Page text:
I am a Georgetown Ph.D. candidate working on parties and voting rules in America.
My current project is on the use of proportional representation (PR) in American cities, 1915-61. Working from the perspective of policy-seeking party factions, I analyze three outcomes: PR's adoption, its repeal, and coalition stability under PR. Mixed-method comparison of rule-change episodes shows that PR enactment requires an alliance between ruling-party defectors and one or more opposing parties. Using roll-call scaling techniques and archival records from three representative cities (Cincinnati, Ohio, 1929-57; New York City, 1938-47; and Worcester, Massachusetts, 1950-61), I show how keeping PR required tolerating the veto of a second-largest faction. I then combine the roll calls with electoral data to show how PR let insurgent factions reshape legislative coalitions. The analysis suggests de facto multiparty government can coexist with the two-party system. This happens when parties' constituent factions gain access to power through permissive voting rules.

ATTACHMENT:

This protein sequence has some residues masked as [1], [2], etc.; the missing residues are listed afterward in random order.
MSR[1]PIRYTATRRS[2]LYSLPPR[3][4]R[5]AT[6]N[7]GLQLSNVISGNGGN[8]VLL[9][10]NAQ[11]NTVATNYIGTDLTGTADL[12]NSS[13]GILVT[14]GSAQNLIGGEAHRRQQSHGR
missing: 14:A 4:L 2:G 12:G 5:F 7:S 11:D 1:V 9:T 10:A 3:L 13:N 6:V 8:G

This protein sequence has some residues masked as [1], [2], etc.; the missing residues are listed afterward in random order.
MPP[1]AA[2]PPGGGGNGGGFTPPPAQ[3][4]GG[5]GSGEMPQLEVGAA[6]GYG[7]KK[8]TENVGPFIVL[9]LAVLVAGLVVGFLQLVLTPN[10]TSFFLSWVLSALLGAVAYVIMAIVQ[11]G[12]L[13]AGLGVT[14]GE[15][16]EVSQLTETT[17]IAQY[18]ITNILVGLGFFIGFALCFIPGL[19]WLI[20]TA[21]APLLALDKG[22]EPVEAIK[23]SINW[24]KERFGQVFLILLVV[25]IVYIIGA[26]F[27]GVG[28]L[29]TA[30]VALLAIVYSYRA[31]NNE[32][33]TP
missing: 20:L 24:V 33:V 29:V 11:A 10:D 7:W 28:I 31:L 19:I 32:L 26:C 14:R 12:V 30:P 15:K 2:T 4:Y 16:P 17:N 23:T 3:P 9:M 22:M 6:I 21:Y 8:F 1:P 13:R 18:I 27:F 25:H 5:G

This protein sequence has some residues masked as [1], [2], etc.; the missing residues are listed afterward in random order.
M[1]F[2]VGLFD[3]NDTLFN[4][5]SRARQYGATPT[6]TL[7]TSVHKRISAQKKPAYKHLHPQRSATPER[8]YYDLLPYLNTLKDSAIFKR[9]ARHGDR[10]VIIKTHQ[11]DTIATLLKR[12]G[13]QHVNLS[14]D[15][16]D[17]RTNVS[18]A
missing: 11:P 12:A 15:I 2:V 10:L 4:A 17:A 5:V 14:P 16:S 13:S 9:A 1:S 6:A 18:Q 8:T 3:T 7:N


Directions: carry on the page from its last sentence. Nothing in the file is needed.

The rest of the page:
I have other projects about the repeal of non-majoritarian elections to state legislatures, the domestic spread of fixed-term parliamentarism, and factionalism in contemporary local government.